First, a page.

On January 23rd, Sean Kline, Director of the San Francisco Office of Financial Empowerment, spoke at a Questions & Answers event where he discussed his ideas for universal basic income (UBI) pilots in San Francisco, as well as other cities across the United States.


Kline was hosted by Jim Pugh, the co-director of the Universal Income Project, and they spoke at the Covo center in San Francisco.

“We’re at a galvanizing moment for cities to think more creatively about how they can generate revenue for really progressive policies,” Kline said. His speech focused on implementing basic income projects in cities in part because, “there’s a real appetite to do more at the city level.”

His focus at the city level is in part a response to the criticism of basic income projects: that they represent what Kline called a “Trojan horse that would or could eliminate other crucial social safety nets either in one fell swoop or through a paper cuts.”

Kline responded to this critique that we should not view UBI as a wholesale transformative policy that would immediately replace other social welfare programs. Instead, he spoke about a variety of “incremental paths” for UBI that could start small and grow. In this way, UBI could build on already existing programs that are already functioning and accepted.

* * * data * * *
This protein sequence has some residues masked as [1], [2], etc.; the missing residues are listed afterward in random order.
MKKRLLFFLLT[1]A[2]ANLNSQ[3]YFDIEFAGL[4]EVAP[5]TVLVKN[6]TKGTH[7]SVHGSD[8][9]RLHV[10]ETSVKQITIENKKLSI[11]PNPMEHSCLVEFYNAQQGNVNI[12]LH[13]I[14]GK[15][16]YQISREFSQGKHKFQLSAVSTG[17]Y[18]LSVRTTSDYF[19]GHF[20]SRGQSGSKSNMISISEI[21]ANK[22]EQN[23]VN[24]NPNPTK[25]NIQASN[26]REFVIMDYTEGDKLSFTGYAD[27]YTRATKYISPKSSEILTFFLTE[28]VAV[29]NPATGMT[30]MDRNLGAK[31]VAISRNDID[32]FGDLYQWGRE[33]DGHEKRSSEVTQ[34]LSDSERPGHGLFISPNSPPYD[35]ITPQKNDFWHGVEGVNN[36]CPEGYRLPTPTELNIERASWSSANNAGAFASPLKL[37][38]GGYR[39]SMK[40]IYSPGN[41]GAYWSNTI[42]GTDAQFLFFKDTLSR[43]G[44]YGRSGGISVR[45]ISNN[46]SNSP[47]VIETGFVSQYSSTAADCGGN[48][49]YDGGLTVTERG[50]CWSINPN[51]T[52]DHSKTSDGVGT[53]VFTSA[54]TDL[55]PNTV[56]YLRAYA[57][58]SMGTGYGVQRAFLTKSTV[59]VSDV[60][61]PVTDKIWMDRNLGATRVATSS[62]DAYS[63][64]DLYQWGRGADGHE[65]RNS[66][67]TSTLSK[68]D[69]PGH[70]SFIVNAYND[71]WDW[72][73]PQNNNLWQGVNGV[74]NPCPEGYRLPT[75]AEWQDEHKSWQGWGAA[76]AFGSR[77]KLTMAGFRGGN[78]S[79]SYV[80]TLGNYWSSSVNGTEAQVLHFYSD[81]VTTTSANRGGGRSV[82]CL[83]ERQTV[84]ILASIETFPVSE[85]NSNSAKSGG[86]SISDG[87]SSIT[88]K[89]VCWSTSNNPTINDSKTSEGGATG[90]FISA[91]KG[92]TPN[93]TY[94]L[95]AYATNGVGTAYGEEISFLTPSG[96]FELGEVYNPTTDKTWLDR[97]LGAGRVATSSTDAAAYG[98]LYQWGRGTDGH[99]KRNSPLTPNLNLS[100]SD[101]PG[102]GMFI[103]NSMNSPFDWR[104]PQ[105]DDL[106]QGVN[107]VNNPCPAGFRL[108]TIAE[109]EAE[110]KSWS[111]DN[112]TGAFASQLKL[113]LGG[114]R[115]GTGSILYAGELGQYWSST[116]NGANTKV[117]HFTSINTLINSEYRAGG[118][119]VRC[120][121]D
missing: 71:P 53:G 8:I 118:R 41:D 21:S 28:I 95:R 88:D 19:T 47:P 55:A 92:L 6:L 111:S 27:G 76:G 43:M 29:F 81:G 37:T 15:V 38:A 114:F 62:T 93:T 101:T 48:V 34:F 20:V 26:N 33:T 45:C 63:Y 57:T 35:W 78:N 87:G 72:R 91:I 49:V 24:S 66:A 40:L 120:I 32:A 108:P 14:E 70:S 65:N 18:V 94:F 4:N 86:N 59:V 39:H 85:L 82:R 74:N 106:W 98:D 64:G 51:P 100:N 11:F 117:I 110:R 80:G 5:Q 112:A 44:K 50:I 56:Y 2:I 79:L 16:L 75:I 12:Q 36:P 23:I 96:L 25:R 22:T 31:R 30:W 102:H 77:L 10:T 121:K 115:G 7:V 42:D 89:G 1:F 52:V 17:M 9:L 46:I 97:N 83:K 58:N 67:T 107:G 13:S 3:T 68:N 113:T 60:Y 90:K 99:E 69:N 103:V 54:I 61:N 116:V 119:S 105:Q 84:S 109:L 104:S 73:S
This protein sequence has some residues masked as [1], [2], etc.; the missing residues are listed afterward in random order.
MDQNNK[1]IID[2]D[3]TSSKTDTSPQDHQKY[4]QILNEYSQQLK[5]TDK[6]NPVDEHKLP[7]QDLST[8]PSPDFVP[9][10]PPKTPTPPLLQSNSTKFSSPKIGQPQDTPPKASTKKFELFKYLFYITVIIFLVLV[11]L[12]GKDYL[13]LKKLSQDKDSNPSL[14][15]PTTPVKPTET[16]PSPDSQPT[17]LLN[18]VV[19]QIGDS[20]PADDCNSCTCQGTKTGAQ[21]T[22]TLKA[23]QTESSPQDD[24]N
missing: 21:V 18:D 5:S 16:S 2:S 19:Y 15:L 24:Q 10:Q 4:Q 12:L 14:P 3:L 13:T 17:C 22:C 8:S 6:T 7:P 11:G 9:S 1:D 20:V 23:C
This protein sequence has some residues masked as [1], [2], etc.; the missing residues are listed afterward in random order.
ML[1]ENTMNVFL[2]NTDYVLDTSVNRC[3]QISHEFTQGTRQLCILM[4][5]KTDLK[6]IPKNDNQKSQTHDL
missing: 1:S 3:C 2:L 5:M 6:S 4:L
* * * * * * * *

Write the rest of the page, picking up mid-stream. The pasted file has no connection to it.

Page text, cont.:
To illustrate this point, Kline cited the Alaskan Citizen’s Dividend and the related Pension Fund in Norway, which both give a portion of oil profits back to the people. He said that even social security is a form of an income grant for a portion of the population. Kline claimed that a transition to basic income could build on these already-established programs and grow. “There are a lot of things that don’t have to sound quite so radical that we can build on,” he said.

Kline is currently searching for funding sources to implement city-level basic income experiments. The specifics of his proposals and their funding possibilities are still being considered and negotiated with potential funders.  Currently, the Universal Income Project is funded  by the Roosevelt Institute and the Citizens Engagement Laboratory.

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